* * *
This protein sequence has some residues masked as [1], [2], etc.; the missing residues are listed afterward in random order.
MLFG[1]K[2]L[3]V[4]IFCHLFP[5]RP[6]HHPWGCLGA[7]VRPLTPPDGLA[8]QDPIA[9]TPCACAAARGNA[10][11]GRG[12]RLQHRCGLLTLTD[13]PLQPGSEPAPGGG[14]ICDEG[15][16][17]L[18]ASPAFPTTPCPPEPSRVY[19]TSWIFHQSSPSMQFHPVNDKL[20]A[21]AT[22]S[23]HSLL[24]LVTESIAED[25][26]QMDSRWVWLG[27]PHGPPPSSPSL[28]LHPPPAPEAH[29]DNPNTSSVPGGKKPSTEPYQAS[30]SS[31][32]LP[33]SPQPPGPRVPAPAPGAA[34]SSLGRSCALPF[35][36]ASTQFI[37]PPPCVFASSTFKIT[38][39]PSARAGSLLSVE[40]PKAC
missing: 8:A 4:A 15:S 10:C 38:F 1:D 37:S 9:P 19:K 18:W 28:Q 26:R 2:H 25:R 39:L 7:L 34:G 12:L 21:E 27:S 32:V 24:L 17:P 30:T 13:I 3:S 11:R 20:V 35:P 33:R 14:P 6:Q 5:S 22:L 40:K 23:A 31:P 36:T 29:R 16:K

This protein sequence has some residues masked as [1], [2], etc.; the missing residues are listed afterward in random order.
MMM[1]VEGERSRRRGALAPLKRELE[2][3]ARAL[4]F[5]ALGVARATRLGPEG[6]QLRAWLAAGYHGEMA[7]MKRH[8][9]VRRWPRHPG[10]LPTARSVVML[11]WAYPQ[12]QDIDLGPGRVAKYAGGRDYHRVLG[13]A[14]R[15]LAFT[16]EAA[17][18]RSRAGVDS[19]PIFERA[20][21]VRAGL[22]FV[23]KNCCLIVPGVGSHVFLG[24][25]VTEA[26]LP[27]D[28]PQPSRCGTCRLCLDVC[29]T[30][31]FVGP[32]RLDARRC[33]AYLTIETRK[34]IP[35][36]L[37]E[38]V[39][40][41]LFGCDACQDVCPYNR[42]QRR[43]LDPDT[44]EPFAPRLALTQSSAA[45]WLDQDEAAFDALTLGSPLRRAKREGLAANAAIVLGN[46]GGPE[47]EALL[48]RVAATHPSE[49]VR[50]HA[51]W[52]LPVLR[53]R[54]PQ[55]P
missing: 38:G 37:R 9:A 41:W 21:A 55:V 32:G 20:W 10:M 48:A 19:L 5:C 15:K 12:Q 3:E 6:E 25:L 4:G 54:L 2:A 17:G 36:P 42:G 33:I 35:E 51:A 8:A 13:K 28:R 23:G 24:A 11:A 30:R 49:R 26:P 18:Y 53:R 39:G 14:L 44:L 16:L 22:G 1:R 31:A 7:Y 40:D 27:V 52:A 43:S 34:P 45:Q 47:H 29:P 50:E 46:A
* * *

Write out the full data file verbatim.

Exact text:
This protein sequence has some residues masked as [1], [2], etc.; the missing residues are listed afterward in random order.
MLFG[1]K[2]L[3]V[4]IFCHLFP[5]RP[6]HHPWGCLGA[7]VRPLTPPDGLA[8]QDPIA[9]TPCACAAARGNA[10][11]GRG[12]RLQHRCGLLTLTD[13]PLQPGSEPAPGGG[14]ICDEG[15][16][17]L[18]ASPAFPTTPCPPEPSRVY[19]TSWIFHQSSPSMQFHPVNDKL[20]A[21]AT[22]S[23]HSLL[24]LVTESIAED[25][26]QMDSRWVWLG[27]PHGPPPSSPSL[28]LHPPPAPEAH[29]DNPNTSSVPGGKKPSTEPYQAS[30]SS[31][32]LP[33]SPQPPGPRVPAPAPGAA[34]SSLGRSCALPF[35][36]ASTQFI[37]PPPCVFASSTFKIT[38][39]PSARAGSLLSVE[40]PKAC
missing: 8:A 4:A 15:S 10:C 38:F 1:D 37:S 9:P 19:K 18:W 28:Q 26:R 2:H 25:R 39:L 7:L 34:G 12:L 21:E 27:S 32:V 24:L 17:P 30:T 13:I 3:S 11:R 20:V 35:P 33:R 14:P 6:Q 5:S 22:L 40:K 23:A 31:P 36:T 29:R 16:K

This protein sequence has some residues masked as [1], [2], etc.; the missing residues are listed afterward in random order.
MMM[1]VEGERSRRRGALAPLKRELE[2][3]ARAL[4]F[5]ALGVARATRLGPEG[6]QLRAWLAAGYHGEMA[7]MKRH[8][9]VRRWPRHPG[10]LPTARSVVML[11]WAYPQ[12]QDIDLGPGRVAKYAGGRDYHRVLG[13]A[14]R[15]LAFT[16]EAA[17][18]RSRAGVDS[19]PIFERA[20][21]VRAGL[22]FV[23]KNCCLIVPGVGSHVFLG[24][25]VTEA[26]LP[27]D[28]PQPSRCGTCRLCLDVC[29]T[30][31]FVGP[32]RLDARRC[33]AYLTIETRK[34]IP[35][36]L[37]E[38]V[39][40][41]LFGCDACQDVCPYNR[42]QRR[43]LDPDT[44]EPFAPRLALTQSSAA[45]WLDQDEAAFDALTLGSPLRRAKREGLAANAAIVLGN[46]GGPE[47]EALL[48]RVAATHPSE[49]VR[50]HA[51]W[52]LPVLR[53]R[54]PQ[55]P
missing: 38:G 37:R 9:A 41:W 21:A 55:V 32:G 20:W 10:M 48:A 19:L 5:C 15:K 12:Q 3:E 6:E 25:L 4:G 54:L 2:A 17:G 36:P 42:G 33:I 35:E 51:A 8:A 13:K 28:R 23:G 24:A 11:A 30:R 49:R 26:P 18:Y 53:R 39:G 14:L 44:L 16:L 22:G 1:R 31:A 7:Y 40:D 27:V 52:A 43:S 34:P 45:Q 47:H 29:P 50:E 46:A